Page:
Featured Research

from universities, journals, and other organizations

Global platelet reactivity identifies high risk ACS patients more effectively than responsiveness to clopidogrel

Date:
August 27, 2012
Source:
European Society of Cardiology (ESC)
Summary:
Global platelet reactivity is more effective than responsiveness to clopidogrel in identifying acute coronary syndrome (ACS) patients at high risk of ischemic events, according to new research.

Global platelet reactivity is more effective than responsiveness to clopidogrel in identifying acute coronary syndrome (ACS) patients at high risk of ischemic events, according to research presented at the ESC Congress today. The results from the RECLOSE 2-ACS study were presented by Dr Rossella Marcucci from Italy.

Related Articles


The Responsiveness to Clopidogrel and Stent thrombosis 2 -- ACS (RECLOSE 2-ACS) study is a prospective, observational, referral center cohort study of 1,789 patients with acute coronary syndromes undergoing percutaneous coronary intervention (PCI) at the Division of Cardiology, Careggi Hospital, Florence, Italy.

Dual antiplatelet therapy with aspirin and clopidogrel is the cornerstone of therapy in these patients to improve prognosis and reduce adverse cardiovascular events, stent thrombosis and cardiovascular death.

"In recent years, we and other groups have focused our attention on the role of platelet inhibition," said Dr Marcucci. "We found that a significant percentage of patients on clopidogrel therapy -- the so-called nonresponders to clopidogrel -- had a high platelet reactivity (HPR) on clopidogrel and a significantly higher risk of developing an adverse ischemic event at a follow-up of 2 years."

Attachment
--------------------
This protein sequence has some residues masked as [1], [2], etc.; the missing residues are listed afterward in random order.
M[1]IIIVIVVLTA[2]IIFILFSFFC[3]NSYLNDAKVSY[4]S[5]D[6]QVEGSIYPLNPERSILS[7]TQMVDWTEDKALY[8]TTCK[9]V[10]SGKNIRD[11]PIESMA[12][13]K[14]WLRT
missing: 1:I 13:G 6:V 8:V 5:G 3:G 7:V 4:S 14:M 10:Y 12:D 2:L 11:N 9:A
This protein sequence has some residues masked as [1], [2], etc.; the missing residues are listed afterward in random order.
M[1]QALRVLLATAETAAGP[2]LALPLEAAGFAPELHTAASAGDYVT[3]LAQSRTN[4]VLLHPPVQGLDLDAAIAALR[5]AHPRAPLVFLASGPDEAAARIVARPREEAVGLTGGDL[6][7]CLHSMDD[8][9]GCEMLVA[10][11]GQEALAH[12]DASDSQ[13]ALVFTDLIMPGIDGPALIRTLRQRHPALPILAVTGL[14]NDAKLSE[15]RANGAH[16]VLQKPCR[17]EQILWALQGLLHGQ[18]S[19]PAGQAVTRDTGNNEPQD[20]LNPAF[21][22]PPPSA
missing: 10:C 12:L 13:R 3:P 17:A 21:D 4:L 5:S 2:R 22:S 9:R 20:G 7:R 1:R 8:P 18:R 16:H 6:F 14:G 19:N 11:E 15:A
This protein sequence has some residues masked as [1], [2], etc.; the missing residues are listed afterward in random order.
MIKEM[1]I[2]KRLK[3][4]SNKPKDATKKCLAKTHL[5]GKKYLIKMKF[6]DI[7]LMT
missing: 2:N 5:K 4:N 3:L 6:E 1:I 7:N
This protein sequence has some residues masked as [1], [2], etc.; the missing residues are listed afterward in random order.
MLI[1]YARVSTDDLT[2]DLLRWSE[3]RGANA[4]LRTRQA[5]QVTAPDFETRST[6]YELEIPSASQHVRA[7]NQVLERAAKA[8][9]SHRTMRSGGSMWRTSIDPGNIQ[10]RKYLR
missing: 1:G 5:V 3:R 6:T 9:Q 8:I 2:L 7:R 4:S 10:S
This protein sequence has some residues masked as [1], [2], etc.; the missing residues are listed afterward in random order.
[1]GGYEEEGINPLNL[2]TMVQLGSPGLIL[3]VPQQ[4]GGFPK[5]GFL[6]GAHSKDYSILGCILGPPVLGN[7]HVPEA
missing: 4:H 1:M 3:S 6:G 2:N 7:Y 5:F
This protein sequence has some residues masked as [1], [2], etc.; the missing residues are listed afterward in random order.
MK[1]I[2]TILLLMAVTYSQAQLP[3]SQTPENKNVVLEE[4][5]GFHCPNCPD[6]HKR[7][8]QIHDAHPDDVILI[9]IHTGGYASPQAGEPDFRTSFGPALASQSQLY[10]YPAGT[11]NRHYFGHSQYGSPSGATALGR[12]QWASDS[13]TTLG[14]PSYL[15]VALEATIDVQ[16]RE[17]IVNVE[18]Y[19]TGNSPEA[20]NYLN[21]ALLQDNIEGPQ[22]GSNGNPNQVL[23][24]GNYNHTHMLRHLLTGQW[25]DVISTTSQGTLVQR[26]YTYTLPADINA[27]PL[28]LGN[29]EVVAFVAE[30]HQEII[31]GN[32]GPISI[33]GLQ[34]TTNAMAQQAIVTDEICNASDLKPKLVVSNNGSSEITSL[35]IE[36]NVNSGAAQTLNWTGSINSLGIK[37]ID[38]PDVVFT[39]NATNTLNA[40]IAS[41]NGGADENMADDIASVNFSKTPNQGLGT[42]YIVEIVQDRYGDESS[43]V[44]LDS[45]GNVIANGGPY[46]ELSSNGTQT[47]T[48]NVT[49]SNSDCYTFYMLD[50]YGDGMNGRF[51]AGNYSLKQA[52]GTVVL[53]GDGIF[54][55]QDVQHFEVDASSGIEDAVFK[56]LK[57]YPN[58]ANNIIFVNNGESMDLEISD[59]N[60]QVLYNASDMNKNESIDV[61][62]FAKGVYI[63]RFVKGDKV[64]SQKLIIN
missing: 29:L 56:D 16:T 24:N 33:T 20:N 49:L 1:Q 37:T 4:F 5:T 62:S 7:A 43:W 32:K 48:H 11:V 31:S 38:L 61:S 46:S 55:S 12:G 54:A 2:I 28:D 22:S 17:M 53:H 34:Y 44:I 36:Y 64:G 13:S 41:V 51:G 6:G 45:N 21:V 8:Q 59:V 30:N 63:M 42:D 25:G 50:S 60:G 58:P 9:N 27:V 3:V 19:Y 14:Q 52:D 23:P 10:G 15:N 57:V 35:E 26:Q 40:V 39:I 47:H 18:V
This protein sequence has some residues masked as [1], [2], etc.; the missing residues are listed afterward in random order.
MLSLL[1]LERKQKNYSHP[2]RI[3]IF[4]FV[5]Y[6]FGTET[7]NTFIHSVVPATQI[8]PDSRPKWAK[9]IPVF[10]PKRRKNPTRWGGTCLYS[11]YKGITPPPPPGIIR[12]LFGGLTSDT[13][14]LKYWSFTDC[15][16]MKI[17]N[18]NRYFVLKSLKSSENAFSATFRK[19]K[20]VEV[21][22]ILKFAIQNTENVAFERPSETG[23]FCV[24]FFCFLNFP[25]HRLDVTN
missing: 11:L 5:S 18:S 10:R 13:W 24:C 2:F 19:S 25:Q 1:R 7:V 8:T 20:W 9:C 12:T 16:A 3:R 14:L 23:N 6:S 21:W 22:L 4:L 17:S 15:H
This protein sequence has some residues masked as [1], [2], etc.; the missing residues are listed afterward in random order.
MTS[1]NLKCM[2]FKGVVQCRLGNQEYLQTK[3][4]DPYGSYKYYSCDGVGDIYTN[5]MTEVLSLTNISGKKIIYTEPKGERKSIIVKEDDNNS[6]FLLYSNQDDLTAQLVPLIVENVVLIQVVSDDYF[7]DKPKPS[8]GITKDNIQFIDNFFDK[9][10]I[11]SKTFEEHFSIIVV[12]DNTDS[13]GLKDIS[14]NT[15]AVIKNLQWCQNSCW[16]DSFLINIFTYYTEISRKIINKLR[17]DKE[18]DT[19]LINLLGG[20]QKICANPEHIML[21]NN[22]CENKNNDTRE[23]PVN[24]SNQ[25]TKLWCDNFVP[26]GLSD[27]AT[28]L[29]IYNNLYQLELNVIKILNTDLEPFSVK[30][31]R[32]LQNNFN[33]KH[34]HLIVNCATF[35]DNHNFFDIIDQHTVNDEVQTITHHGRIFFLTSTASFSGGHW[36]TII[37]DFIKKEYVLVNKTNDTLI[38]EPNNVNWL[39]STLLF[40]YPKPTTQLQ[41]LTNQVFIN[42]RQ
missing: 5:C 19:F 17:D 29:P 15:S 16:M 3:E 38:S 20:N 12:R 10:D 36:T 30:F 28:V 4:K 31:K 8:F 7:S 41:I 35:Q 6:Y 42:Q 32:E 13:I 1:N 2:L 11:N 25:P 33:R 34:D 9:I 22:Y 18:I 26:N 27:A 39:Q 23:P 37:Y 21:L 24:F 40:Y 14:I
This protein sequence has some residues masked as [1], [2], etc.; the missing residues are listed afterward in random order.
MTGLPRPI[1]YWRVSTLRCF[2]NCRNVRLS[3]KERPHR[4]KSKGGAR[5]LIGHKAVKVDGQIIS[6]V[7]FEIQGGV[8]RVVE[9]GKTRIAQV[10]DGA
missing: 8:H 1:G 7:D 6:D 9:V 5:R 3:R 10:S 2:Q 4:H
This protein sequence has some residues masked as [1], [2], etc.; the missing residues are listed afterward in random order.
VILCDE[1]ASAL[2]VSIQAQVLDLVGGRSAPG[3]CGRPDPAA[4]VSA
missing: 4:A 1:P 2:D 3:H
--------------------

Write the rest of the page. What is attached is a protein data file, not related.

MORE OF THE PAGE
A number of genetic and acquired conditions are associated with a high platelet reactivity on clopidogrel. Carriers of a genetic variant (the CYP2C19*2 polymorphism), diabetics, older patients, females and patients with a reduced renal and cardiac function have a higher risk of maintaining a high platelet reactivity on clopidogrel. In addition, the concomitant use of drugs such as proton pump inhibitors (PPIs) is associated with a reduced metabolization of clopidogrel (which is a prodrug and needs to be metabolized to the active drug by the liver) and a high risk of high platelet reactivity.